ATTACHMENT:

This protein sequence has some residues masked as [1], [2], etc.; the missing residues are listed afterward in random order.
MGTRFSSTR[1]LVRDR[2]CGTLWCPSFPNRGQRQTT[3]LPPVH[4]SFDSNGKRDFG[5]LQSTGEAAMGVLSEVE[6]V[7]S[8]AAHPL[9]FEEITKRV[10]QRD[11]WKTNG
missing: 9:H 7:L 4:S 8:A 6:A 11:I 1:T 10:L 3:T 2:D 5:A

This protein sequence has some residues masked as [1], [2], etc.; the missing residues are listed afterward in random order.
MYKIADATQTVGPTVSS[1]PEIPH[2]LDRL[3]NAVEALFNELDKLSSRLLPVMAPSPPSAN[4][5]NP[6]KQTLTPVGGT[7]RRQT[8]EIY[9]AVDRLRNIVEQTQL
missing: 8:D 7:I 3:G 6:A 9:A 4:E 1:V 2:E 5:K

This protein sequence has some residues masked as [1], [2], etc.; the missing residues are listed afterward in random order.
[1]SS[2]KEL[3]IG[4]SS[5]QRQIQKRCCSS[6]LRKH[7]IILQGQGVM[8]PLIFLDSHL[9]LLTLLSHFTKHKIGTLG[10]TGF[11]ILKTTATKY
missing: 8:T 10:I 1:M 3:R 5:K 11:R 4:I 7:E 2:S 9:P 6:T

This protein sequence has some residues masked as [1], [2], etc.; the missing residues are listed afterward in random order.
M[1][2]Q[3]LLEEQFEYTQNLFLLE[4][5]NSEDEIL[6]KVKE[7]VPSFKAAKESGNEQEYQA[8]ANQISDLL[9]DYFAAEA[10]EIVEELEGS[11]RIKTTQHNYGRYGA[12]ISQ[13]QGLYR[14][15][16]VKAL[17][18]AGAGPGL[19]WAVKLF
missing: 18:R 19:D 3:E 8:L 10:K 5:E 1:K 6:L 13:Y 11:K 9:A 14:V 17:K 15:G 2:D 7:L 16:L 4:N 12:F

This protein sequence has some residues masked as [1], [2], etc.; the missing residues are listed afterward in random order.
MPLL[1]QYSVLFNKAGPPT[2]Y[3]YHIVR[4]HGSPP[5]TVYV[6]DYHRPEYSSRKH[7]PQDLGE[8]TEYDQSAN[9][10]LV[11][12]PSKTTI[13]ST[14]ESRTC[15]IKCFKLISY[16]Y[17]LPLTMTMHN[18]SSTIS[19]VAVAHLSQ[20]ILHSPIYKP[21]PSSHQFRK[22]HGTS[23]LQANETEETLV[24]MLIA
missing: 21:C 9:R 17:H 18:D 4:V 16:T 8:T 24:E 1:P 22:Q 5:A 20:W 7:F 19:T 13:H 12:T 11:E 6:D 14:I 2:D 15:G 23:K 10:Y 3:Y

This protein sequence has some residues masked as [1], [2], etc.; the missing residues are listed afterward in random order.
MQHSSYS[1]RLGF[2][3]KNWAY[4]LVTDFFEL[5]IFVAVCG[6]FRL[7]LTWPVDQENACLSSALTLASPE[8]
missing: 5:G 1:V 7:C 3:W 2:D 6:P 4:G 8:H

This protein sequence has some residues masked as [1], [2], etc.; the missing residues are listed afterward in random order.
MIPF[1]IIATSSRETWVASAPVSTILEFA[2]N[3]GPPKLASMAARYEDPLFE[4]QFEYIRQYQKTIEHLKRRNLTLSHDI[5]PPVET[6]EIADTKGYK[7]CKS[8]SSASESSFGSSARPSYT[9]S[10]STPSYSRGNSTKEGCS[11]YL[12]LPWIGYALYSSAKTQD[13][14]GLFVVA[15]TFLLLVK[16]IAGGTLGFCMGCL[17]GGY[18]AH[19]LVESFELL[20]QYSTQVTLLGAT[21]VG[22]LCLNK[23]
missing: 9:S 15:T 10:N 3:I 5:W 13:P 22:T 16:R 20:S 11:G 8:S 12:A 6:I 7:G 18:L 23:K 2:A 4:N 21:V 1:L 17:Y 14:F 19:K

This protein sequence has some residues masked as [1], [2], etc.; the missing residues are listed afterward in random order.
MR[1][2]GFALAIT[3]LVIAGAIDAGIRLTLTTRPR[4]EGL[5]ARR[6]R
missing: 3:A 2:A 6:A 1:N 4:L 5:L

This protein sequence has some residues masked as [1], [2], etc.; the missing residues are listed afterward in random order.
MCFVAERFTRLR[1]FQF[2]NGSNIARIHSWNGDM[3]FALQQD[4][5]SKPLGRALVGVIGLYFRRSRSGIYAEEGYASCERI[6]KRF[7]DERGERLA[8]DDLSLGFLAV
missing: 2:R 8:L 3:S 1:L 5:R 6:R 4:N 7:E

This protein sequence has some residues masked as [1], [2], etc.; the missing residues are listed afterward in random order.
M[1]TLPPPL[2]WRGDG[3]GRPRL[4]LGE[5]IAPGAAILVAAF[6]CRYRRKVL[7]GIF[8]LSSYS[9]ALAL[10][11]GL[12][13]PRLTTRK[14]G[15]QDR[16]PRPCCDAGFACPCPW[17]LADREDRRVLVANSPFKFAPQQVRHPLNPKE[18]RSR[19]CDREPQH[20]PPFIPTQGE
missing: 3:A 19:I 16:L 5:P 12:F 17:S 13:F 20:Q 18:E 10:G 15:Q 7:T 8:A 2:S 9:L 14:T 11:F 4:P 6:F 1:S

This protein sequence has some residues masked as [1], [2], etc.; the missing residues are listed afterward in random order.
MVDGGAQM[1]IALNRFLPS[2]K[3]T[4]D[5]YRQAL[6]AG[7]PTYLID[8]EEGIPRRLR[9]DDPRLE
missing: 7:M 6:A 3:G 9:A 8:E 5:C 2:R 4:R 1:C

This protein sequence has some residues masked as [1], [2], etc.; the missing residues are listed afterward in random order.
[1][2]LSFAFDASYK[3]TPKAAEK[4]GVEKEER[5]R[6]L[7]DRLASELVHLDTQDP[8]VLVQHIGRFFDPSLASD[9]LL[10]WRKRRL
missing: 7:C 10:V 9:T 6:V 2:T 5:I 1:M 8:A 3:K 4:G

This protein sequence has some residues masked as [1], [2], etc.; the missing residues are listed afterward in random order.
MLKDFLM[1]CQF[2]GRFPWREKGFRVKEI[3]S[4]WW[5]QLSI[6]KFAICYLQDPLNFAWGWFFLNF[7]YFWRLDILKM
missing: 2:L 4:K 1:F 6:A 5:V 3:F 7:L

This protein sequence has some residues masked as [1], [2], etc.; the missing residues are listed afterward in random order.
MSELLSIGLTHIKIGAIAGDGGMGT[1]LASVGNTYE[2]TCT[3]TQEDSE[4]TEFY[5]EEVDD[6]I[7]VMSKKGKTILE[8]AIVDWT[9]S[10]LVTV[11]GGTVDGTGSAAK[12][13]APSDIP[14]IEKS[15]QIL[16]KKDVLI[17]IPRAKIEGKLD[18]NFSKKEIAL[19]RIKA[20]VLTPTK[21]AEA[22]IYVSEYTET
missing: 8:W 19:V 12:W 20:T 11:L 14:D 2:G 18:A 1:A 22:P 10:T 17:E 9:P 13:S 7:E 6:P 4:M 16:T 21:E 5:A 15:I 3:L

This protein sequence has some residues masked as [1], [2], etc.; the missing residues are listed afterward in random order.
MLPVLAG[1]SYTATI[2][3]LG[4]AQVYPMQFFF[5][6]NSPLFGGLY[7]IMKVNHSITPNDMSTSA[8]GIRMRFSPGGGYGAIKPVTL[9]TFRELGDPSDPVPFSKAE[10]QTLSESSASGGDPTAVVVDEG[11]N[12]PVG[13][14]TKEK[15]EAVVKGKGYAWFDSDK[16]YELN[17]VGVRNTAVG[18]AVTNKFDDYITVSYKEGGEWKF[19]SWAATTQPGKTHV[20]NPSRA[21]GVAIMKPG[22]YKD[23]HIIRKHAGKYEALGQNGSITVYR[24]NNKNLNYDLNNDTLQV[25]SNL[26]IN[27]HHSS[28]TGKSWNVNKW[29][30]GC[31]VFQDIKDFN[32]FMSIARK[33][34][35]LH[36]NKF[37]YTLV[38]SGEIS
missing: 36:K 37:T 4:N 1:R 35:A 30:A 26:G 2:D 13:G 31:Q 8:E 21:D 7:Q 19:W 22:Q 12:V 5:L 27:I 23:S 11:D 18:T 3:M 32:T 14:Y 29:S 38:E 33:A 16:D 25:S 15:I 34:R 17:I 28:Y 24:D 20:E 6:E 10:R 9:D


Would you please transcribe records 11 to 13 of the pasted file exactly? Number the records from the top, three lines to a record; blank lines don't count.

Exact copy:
This protein sequence has some residues masked as [1], [2], etc.; the missing residues are listed afterward in random order.
MVDGGAQM[1]IALNRFLPS[2]K[3]T[4]D[5]YRQAL[6]AG[7]PTYLID[8]EEGIPRRLR[9]DDPRLE
missing: 7:M 6:A 3:G 9:A 8:E 5:C 2:R 4:R 1:C

This protein sequence has some residues masked as [1], [2], etc.; the missing residues are listed afterward in random order.
[1][2]LSFAFDASYK[3]TPKAAEK[4]GVEKEER[5]R[6]L[7]DRLASELVHLDTQDP[8]VLVQHIGRFFDPSLASD[9]LL[10]WRKRRL
missing: 7:C 10:V 9:T 6:V 2:T 5:I 1:M 8:A 3:K 4:G

This protein sequence has some residues masked as [1], [2], etc.; the missing residues are listed afterward in random order.
MLKDFLM[1]CQF[2]GRFPWREKGFRVKEI[3]S[4]WW[5]QLSI[6]KFAICYLQDPLNFAWGWFFLNF[7]YFWRLDILKM
missing: 2:L 4:K 1:F 6:A 5:V 3:F 7:L